Jules Sherred, photographer and owner of Polaris Creative, is putting together an exhibit that combines two of his greatest passions: food and advocacy for those with disabilities. (Polaris Creative photo)

Jules Sherred, photographer and owner of Polaris Creative, is putting together an exhibit that combines two of his greatest passions: food and advocacy for those with disabilities. (Polaris Creative photo)

Kickstarter launches for fully accessible exhibit focused on food

Raising awareness has been Sherred’s life’s work.

A Cowichan Valley photographer is looking for contributors and raising funds for a new exhibit to raise awareness of food accessibility for disabled communities and to support local food producers.

Photographer and owner of Polaris Creative, as well as Disabled Kitchen and Garden in Duncan, and outspoken disability advocate Jules Sherred has kicked off a crowdfunding initiative and a call for participants to help the initial stages of the Cowichan Valley Disability, Culture and Food Through Art Exhibit, “a unique photography and video exhibit that will help raise awareness to the barriers disabled people face in accessing food and promote advocacy from local producers,” said a press release about the project.

“Many people are unaware of the fact that one in every five Canadians are disabled and the biggest barriers they face surrounds food. Not just in the ability to prepare it, but gaining access to healthy ingredients. These barriers often intersect with other areas of marginalization such as ethnicity, sexuality, and gender identity,” the release explained.

Raising awareness has been Sherred’s life’s work.

“This project is a natural expansion of all the work I’ve been doing to bring awareness of the barriers that disabled people face when accessing such a vital part of life, while also presenting solutions,” he said. “I’m choosing this artform because there is a saying that is true that says, ‘We eat with our eyes, first.’ Photography sells food. Photojournalism pulls people into stories they’d otherwise not notice. Making use of new media increases accessibility for the people who will most benefit from this project.”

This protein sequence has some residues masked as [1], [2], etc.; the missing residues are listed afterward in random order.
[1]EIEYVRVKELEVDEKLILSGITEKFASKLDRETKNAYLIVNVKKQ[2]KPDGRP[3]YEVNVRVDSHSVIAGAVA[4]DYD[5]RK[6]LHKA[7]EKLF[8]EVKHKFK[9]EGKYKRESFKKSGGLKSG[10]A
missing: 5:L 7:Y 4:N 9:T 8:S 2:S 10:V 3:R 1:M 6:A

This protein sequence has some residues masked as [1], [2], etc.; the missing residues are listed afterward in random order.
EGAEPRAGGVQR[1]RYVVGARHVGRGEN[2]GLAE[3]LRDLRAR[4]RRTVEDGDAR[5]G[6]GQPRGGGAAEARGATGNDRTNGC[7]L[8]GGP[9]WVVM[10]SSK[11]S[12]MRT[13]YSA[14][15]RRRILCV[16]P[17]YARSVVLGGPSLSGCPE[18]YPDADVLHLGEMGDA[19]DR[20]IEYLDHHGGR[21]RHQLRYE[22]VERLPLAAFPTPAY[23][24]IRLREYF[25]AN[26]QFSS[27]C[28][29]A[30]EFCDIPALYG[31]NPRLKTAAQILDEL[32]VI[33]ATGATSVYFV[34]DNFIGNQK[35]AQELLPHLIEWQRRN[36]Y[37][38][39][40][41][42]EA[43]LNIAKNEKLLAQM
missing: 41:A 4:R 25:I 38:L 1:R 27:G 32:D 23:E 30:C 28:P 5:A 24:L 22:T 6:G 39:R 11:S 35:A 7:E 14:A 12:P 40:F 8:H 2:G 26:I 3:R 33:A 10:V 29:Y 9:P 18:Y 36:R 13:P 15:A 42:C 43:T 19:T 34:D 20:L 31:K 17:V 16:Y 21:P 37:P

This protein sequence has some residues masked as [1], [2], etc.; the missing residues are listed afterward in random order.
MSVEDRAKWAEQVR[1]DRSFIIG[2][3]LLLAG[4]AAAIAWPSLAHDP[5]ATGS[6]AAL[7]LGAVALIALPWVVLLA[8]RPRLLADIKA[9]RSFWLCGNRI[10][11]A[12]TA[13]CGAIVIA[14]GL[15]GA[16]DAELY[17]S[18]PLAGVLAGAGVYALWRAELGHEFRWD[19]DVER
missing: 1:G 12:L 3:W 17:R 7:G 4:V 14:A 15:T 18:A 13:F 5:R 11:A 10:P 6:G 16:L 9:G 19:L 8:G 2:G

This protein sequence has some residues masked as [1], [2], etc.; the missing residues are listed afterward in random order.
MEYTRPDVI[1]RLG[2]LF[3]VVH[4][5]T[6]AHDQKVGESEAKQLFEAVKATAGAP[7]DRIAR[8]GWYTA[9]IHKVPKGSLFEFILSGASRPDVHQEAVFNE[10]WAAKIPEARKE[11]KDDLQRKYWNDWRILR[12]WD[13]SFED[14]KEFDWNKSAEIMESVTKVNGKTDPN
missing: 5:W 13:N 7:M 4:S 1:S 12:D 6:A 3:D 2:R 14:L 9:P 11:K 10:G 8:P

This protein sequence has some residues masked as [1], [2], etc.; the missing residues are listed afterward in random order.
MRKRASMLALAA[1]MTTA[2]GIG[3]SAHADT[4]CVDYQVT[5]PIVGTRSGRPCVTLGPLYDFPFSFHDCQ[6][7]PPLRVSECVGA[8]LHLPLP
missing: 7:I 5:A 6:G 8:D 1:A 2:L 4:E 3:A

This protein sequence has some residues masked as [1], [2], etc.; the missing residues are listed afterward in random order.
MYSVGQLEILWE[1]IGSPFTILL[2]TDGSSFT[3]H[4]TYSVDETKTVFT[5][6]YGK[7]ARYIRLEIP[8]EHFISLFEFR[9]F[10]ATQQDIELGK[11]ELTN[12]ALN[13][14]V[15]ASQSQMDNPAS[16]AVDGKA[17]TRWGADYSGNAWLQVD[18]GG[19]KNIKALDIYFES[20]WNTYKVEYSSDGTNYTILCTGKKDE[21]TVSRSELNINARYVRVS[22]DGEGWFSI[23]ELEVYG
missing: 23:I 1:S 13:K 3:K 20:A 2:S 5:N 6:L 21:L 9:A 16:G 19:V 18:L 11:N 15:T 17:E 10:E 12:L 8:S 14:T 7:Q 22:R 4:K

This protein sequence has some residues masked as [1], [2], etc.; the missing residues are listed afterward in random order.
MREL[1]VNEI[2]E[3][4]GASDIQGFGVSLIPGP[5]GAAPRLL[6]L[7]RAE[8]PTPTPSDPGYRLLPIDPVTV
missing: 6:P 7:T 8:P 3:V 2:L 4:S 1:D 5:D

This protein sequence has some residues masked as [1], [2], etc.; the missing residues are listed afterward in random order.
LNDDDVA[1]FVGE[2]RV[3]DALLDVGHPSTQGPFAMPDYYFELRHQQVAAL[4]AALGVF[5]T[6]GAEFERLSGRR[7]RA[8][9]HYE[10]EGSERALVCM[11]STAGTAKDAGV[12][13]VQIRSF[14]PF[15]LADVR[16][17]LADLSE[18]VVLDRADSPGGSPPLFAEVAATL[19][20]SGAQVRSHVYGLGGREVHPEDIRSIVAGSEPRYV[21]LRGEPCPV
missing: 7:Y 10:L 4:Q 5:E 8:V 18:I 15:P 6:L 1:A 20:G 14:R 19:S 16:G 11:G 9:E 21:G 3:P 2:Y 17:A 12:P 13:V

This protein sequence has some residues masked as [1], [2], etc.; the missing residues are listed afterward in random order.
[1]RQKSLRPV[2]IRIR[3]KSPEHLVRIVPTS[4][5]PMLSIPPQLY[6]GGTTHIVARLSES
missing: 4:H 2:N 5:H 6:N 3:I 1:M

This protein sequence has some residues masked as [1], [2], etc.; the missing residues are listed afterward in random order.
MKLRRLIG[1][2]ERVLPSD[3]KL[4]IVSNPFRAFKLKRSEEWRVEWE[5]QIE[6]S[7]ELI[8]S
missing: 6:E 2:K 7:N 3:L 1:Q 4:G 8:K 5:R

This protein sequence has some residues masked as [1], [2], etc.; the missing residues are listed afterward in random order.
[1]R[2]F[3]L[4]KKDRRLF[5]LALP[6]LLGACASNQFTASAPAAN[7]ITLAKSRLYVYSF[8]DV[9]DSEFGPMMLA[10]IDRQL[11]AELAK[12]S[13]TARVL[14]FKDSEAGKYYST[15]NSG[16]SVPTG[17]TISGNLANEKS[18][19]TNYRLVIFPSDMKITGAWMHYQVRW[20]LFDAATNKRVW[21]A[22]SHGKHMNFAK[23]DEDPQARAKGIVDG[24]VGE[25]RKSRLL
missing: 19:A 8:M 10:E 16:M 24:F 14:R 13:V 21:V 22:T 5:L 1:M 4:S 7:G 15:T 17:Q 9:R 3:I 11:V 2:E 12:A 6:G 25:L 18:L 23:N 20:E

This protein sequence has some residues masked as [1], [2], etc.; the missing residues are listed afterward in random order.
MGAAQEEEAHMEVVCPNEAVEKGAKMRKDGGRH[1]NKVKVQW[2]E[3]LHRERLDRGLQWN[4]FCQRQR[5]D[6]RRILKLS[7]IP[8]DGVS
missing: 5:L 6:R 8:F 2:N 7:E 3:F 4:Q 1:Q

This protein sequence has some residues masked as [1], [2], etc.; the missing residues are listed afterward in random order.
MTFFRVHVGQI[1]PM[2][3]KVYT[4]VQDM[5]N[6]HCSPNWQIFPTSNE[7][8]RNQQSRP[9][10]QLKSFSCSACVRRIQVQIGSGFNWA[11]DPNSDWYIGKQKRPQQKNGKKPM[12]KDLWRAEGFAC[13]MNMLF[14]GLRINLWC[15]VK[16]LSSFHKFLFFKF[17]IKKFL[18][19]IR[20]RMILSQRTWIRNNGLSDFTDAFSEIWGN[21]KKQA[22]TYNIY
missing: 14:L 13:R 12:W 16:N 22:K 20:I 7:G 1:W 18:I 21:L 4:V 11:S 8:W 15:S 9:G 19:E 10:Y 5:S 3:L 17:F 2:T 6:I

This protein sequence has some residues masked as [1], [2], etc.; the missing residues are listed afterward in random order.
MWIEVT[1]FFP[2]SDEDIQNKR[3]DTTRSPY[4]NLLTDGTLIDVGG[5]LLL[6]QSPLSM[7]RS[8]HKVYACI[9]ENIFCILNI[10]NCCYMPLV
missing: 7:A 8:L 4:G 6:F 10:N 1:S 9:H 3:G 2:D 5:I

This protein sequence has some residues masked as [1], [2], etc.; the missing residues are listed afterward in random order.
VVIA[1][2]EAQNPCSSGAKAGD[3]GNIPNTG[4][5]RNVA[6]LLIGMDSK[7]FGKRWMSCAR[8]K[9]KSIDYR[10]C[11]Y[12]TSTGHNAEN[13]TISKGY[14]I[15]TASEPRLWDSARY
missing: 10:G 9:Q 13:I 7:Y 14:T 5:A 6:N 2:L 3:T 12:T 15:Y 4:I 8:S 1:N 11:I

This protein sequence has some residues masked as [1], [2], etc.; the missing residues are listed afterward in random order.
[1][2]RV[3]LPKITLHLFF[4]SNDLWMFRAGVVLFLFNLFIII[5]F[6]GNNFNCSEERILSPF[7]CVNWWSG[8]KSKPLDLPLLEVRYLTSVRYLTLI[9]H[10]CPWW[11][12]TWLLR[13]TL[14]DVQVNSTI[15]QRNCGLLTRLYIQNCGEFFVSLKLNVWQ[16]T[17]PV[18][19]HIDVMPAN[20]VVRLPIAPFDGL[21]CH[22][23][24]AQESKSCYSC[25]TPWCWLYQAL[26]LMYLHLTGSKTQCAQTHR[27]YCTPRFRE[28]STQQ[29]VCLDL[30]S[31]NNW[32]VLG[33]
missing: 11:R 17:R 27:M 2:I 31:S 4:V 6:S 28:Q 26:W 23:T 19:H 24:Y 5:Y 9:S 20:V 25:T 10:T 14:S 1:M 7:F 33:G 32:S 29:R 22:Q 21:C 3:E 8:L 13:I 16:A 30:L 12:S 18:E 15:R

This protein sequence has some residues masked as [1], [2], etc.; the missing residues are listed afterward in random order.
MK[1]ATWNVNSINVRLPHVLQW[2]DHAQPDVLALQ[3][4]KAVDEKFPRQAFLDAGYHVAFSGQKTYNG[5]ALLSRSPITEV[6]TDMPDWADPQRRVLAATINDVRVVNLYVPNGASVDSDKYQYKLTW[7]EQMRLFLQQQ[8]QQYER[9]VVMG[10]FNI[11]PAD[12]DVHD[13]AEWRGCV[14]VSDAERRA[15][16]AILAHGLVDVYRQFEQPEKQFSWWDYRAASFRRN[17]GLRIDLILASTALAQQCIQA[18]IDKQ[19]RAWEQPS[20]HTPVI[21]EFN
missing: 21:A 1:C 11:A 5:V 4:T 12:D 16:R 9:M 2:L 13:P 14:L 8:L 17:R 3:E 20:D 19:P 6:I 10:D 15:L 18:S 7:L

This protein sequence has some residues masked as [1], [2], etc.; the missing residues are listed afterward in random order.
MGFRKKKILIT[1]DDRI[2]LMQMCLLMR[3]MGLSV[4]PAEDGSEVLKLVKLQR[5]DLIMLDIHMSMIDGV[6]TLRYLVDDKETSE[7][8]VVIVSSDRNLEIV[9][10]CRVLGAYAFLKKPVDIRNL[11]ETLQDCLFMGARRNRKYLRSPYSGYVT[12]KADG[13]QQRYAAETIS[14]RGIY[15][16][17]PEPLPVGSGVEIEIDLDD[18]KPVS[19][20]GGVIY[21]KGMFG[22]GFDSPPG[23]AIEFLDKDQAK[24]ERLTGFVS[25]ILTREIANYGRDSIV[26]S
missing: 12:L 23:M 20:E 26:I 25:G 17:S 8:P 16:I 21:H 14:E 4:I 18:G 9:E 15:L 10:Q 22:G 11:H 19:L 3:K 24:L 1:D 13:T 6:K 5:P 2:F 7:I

The exhibit, slated to run from July 1 to Sept. 30, 2022, will be available both online and in-studio and showcase the food-related stories of at least eight disabled Canadians, eight Canadians from culturally diverse backgrounds, and eight Cowichan Valley food and beverage producers. The exhibit itself will aim to be accessible to all, with images including descriptive text for the visually impaired and video being captioned for deaf and hearing impaired people while also including described video for visually impaired people. The PDF version of the print program will additionally include text narration and image descriptions.

Sherred predicts the exhibit will reach a large audience.

The crowdfunding effort, through Kickstarter, is one of several avenues that Sherred is seeking funding for the exhibit, which is asking for only $20,600 of the project’s entire $331,000 goal. He is currently awaiting grant approval for the Canada Council for the Arts, approaching businesses for sponsoring and advertising opportunities, engaging with community sources, and investing his own money to make the exhibit the best it can be. The income earned through Kickstarter will go towards the first two phases of the project, which includes hiring staff that are members of disabled and marginalized communities, identifying subjects, and conducting interviews to be shown in the exhibit.

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